* 15 References
* 16 External Links and Readings

[edit] Etymology

The name Prague comes from an old Slavic root, praga, which means “ford”, referring to the city's origin at a crossing of the Vltava River. This root is found in other toponyms in the region. For example, a district of Warsaw bears the name of Praga.

The native name of the city, Praha, is also related to the modern Czech word práh, which means “threshold.” A popular etymology connects the name of the city to the fact that the city is located on the threshold of the Slavic and German worlds.

A legendary etymology connects the name of the city with Libuše, prophetess and mythical founder of the Přemyslid dynasty. She is said to have ordered the city to be built where a man stood on the threshold of his house. Others finally, fascinated by the magic character of the city, affirm that Prague lies on the threshold of a door of access to other worlds or other dimensions[3].

[edit] History
Vltava river
Charles Bridge.
Prague seen from Spot Satellite
A view of one of the bridge towers of the Charles Bridge.
Prague Castle at night.
St. Vitus Cathedral.
Main article: History of Prague
This section does not cite any references or sources. Please help improve this article by adding citations to reliable sources. Unverifiable material may be challenged and removed. (August 2008)

The history of Prague spans thousands of years, during which time the city grew from the Vyšehrad Castle to the multicultural capital of a modern European state, the Czech Republic.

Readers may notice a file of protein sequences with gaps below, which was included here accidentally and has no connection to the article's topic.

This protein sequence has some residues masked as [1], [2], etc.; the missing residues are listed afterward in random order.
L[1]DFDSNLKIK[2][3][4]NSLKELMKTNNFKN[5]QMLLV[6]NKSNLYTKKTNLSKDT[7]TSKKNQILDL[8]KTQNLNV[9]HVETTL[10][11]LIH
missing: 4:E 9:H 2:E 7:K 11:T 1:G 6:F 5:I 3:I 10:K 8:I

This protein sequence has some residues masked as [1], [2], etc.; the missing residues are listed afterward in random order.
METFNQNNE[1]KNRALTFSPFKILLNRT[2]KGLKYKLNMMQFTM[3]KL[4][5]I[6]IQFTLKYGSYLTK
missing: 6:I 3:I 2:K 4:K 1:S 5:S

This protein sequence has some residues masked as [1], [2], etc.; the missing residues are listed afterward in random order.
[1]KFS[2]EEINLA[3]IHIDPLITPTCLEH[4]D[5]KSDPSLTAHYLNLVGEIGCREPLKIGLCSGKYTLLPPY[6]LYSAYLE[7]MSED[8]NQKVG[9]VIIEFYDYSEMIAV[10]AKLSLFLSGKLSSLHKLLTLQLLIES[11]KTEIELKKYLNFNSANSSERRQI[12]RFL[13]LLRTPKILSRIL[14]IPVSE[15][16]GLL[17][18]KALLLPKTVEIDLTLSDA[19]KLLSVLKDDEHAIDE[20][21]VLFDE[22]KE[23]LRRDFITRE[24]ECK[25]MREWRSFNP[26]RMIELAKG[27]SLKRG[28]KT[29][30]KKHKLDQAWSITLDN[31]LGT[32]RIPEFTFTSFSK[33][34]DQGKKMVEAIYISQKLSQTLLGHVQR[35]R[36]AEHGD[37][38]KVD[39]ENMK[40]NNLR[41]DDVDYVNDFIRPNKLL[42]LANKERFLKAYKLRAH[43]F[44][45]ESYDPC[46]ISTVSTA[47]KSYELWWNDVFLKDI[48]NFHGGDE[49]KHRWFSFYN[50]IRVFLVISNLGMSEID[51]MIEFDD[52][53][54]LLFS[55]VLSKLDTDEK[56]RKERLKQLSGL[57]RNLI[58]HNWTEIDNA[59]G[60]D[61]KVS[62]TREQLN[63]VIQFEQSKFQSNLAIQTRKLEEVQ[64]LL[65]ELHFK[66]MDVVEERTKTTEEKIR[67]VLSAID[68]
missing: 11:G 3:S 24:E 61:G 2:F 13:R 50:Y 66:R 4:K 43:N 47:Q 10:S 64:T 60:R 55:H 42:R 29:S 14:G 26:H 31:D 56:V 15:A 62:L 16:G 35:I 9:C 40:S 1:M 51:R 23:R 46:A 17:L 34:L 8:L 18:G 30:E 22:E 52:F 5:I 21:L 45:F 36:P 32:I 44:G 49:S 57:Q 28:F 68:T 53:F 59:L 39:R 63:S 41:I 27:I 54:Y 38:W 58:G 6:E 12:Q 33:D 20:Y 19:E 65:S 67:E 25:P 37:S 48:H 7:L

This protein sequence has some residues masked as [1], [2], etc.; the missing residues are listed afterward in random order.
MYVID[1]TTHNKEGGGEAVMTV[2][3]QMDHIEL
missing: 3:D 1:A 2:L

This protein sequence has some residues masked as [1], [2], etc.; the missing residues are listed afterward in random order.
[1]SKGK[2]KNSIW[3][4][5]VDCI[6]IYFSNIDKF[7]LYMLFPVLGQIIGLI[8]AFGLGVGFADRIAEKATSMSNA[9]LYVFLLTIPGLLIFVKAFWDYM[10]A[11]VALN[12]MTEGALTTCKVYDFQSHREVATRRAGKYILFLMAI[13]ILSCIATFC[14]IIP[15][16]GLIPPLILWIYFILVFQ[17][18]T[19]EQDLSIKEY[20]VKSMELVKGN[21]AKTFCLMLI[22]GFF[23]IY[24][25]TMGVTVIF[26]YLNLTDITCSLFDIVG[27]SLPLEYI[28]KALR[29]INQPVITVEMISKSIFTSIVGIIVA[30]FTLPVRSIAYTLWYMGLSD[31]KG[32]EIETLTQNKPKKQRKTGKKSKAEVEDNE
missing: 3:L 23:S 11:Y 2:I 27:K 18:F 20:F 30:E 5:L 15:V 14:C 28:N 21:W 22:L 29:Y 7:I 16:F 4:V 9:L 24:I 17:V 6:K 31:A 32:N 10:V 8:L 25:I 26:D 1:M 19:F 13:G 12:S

[edit] Ancient Prague

The area on which Prague was founded was settled as early as the Paleolithic Age. Around 200 BC the Celts had a settlement in the south, called Závist, but later they were replaced by the Marcomanni a Germanic people and later by the Slavic people. According to a legend, Prague was founded by Libuše and her husband, Přemysl, founder of the dynasty with the same name. Whether this legend is true or not, Prague's first nucleus was founded in the latter part of the 9th century as a castle on a hill commanding the right bank of the Vltava: this is known as Vyšehrad ("high castle") to differentiate from another castle which was later erected on the opposite bank, the future Prague Castle.

Under emperor Otto II the city became a bishopric in 973. Until Prague was elevated to archbishopric in 1344, it was under the jurisdiction of the Archbishopric of Mainz. Soon the city became the seat of the dukes and later kings of Bohemia.

It was an important seat for trading where merchants from all of Europe settled, including many Jews, as recalled in 965 by the Jewish merchant and traveller Ibrahim ibn Ya'qub. The Old New Synagogue of 1270 survives.

King Vladislav II had a first bridge on the Vltava built in 1170, the Judith Bridge, which collapsed in 1342.
Jenna Mariba (sister)
March 10th, 2009
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March 10th, 2009